I like to believe that it is very good for our health if we learn something new every day. Well, today I learned a new word thanks to Wombat Security Technologies, and that word is “SMISHING.” With the caveat that learning about bad things is not actually a bad thing, what you need to know about smishing is that it the text messaging version of “phishing”—the nasty piece of business where someone tries to lure you via e-mail to divulge your personal information so they can use it for various malicious purposes.
Wombat has introduced SmishGuru, which is being promoted as, “the industry's first and only simulated attack service to target the growing problem of text message phishing, coined as ‘smishing.’” This is not an insignificant problem; as might be expected, the proliferation of bring your own device (BYOD) has increased vulnerability and extended into the mobile workforce.
Wombat has designed SmishGuru as a simulation tool for security officers to train employees on how to recognize and avoid the most subtle yet potentially harmful smishing attacks. And Wombat is no stranger to this space. In fact, SmishGuru is an expansion of Wombat's family of Social Engineering Assessment products, which includes the award winning PhishGuru, an e-mail phishing simulation service.
The goal here is simple: it is the mitigation of BYOD risks through education. As Paula Musich, principal analyst for enterprise security at Current Analysis says, "As more companies embrace BYOD policies to empower employee productivity, cybercriminals will seek new ways to trick people into providing sensitive information making text message phishing or "smishing" one of several attack vectors on smart phones…Text messages, like e-mail messages, can be used to spread malware, phishing scams and other threats among mobile device users."
A look under the hood
So how does SmishGuru work? It is intuitive and powerful. Enterprise security officers can select and customize the type of attacks they want to send and select and customize the training an employee will receive if they fall for the simulated attack. Data from SmishGuru provides security officers with detailed data from each attack campaign. Employees can easily be grouped and assigned additional training in the areas they need it most.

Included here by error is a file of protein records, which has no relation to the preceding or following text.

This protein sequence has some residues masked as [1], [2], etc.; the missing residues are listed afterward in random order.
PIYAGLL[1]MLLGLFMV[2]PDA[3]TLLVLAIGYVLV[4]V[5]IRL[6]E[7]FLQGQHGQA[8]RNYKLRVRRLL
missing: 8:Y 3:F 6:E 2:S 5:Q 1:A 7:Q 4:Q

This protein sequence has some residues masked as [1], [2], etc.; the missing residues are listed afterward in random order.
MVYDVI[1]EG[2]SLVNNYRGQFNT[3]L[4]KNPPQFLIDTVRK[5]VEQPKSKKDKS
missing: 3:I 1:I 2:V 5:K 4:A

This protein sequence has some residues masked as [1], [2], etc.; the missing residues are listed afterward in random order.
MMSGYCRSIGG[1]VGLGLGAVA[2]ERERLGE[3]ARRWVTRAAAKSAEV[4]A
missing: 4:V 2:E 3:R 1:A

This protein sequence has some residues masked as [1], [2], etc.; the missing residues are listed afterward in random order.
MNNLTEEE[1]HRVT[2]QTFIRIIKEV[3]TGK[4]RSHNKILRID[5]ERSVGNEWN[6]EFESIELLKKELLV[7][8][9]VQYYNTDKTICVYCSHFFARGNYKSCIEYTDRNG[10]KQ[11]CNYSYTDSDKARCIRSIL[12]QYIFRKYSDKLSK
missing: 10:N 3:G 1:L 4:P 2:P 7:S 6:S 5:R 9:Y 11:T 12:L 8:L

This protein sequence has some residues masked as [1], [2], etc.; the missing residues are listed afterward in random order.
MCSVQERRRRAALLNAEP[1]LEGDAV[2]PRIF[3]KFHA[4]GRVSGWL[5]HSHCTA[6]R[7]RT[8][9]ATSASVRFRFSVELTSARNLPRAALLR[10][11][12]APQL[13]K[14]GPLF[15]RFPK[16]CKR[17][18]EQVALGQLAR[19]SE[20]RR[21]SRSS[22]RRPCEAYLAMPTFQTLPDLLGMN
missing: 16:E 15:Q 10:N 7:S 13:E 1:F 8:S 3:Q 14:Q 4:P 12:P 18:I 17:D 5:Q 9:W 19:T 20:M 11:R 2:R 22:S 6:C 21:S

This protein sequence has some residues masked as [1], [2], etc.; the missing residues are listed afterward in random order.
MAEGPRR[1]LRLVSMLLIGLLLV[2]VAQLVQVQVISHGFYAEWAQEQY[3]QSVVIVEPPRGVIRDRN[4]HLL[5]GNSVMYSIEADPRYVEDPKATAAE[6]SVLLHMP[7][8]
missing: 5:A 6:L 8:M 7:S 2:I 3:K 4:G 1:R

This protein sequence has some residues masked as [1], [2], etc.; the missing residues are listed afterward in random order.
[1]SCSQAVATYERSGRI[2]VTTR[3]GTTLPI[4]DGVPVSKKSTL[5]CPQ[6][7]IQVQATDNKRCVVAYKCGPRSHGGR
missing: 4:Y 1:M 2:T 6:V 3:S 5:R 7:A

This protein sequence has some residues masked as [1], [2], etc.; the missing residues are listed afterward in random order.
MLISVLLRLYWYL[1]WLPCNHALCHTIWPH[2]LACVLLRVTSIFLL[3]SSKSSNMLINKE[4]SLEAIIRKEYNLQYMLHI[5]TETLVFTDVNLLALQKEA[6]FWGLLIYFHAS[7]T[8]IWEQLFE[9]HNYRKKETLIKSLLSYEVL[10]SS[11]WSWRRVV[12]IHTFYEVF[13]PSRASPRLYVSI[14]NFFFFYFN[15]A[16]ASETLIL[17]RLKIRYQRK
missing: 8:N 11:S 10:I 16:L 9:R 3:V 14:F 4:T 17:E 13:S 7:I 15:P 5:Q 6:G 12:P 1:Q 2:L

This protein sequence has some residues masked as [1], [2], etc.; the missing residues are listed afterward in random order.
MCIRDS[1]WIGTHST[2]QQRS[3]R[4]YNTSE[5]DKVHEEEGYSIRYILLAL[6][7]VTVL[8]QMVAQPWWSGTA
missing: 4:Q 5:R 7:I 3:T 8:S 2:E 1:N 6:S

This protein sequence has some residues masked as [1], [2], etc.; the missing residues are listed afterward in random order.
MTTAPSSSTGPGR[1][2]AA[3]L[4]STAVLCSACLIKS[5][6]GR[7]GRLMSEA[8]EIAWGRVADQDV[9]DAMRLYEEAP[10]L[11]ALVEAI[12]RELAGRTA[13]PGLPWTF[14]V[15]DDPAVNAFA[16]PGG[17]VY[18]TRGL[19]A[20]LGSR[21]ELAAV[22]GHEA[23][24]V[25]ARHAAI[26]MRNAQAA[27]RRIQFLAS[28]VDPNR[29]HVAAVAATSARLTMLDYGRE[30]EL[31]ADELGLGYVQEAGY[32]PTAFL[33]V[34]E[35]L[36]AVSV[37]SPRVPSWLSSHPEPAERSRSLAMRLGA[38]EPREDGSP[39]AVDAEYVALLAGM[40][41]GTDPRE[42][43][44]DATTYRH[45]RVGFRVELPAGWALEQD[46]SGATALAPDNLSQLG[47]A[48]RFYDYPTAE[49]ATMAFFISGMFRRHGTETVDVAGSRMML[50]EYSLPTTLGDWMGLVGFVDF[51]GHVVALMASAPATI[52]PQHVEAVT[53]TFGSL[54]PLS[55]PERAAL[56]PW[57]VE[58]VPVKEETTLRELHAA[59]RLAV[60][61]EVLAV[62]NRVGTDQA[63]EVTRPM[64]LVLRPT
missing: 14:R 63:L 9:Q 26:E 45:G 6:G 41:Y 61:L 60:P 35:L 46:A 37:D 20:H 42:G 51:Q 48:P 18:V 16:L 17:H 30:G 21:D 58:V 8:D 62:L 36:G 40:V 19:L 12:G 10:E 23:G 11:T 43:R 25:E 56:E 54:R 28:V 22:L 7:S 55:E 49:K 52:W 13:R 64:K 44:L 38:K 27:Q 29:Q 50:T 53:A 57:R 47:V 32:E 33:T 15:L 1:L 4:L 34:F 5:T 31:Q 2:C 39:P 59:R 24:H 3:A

Wombat cites as benefits the fact that by assessing and training employees, the SmishGuru attack simulation service enables security officers to:
The fact of the matter is – and most people don’t like to admit it – it is likely that at some time, we have all fallen victim to a phishing expedition. I will admit that I fell for a security alert from what appeared to be a financial capability I use, and just a few seconds after I hit send, knew I had been had. Plus, what took seconds to create took months to undo completely.
Through its ability to simulate attacks, Wombat has developed a track record that demonstrates how important an educated consumer is to risk management in the enterprise. In fact, not only do simulations work in reducing employee susceptibility to the allure offered by the bad guys, but simulation has also been shown to increase employee interest in taking more in-depth training.
The USC Shoah Foundation was founded by Steven Spielberg in 1994 to document first-hand accounts of the Holocaust for future generations. Since then, …
Roman Valeryevich Seleznev was sentenced to 27 years in prison last week in the U.S. for stealing millions of credit card details from businesses.
Microsoft gunning for a place in the human capital management sphere with new application, and the addition of Dynamics 365 to LinkedIn.
Intellectual property is considered an intangible asset and can include things like recipe ingredients, articles, logos, and proprietary systems and p…
I've been looking at a lot of the comments on game review articles and forums of late, and gamers appear to be disappointed that the games aren't gett…